Chances are, you’ll have heard of the word “feminist” or “feminism” some time in your life, and either you’d have sussed out the meaning yourself or someone would have told you – either way, feminism, in essence, is a movement that seeks to establish gender equality. It is NOT, as is the usual misconception, a movement that is anti-men in nature and is motivated to have men be the underclass of women, or enslave them to women, or *insert other wild misconception here*. What most people who think of feminism as anti-men don’t realize is that feminism is not trying to bring men down – rather, it is trying to empower women and have them on a platform of equal standing with men.
But this is not to say that feminism wants to make women more like men. This is not something that we wish to establish. Feminism isn’t about being a tomboy, it isn’t about being anti-feminine, it isn’t about trying to copy men. True feminism acknowledges that, yes, the two sexes of male and female do have their own unique features and differences, like men having inherently better physical strength. We are not denying the existence of such biological differences, neither are we trying to prove that they don’t exist or want to abolish them.
What we are aiming for is for women to be respected, and regarded as highly as men. To put it bluntly, we are anti-patriarchy, rather than anti-men. The patriarchy is something that we do want to abolish, as it has negative effects on both men and women. But, at the same time, we are NOT trying to establish a matriarchy – as stated above, the focus of feminism is to establish gender equality.
One of the most common criticisms that feminism receives is that it is no longer needed – the first wave of feminism (namely the earliest one that addressed issues of female suffrage and sought to allow women into the workforce, accord them the right to participate in elections and obtain an education) has already achieved equality in a particular way, in the sense that now both boys and girls can go to school, and both men and women are allowed to work. So everybody’s happy now, right?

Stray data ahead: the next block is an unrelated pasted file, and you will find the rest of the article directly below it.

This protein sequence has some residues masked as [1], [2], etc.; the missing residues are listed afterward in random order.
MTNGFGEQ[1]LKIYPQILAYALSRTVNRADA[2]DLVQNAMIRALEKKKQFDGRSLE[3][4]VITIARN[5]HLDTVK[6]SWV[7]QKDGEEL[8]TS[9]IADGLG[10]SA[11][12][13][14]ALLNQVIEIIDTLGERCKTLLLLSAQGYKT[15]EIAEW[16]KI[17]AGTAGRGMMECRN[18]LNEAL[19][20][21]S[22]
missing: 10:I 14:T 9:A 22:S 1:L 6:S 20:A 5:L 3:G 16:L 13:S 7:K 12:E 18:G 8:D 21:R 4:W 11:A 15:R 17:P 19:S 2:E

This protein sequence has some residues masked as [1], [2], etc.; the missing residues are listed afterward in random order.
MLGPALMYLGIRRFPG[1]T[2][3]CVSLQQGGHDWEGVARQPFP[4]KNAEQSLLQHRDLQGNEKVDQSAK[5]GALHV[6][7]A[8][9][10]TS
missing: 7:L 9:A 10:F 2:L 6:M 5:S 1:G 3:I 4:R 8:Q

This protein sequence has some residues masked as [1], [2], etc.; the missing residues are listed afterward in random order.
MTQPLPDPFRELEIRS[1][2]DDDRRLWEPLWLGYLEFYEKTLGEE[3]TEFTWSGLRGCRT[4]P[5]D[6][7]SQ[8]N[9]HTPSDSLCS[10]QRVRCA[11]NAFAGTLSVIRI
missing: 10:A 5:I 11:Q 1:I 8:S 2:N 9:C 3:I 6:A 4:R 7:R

We live in a world that is predominantly patriarchal, and this patriarchy exists everywhere – not only in the countries in the Global South, as people tend to believe, but also in the Western countries or the Global North. Our opinions on the roles of men and women and what kind of behaviour is considered “appropriate” for them is very much shaped by our traditional views, views that, despite rapid modernisation, persist and exist in societies everywhere.
Feminism is still very much needed, and very much relevant – the goals may change, but the movement is not yet ready to stop.
The issues that feminism addresses are, indeed, mostly related to women, although some feminists also take part in defending men’s rights, particularly the rights of transgendered men – but this does not change the true motive of feminism. Many people forget that the world they live in is still dominated by men, and that society still gives men their male privileges, which are subtle and easily overlooked by society, but they do exist, and they do have profound effects on the fight to establish gender equality. For example – have you ever wondered why people seem to naturally assume that a male makes a better leader? This is just one of the several privileges that males are automatically given, simple because they are male.
That being said, part of the main objective is to cultivate and integrate the concept of mutual respect, gender co-dominance rather than one clear dominant gender in the world. Ultimately, the goal is to shape a world where respect is not mutually exclusive to only one gender, but accorded fairly, based on a person’s achievements as an individual.
Part II will discuss the major issues that feminism is concerned with, and why these issues must be addressed. Until then, I hope Part I has clearly explained to you the true nature of feminism, and dispelled the myths usually mistaken for real feminism.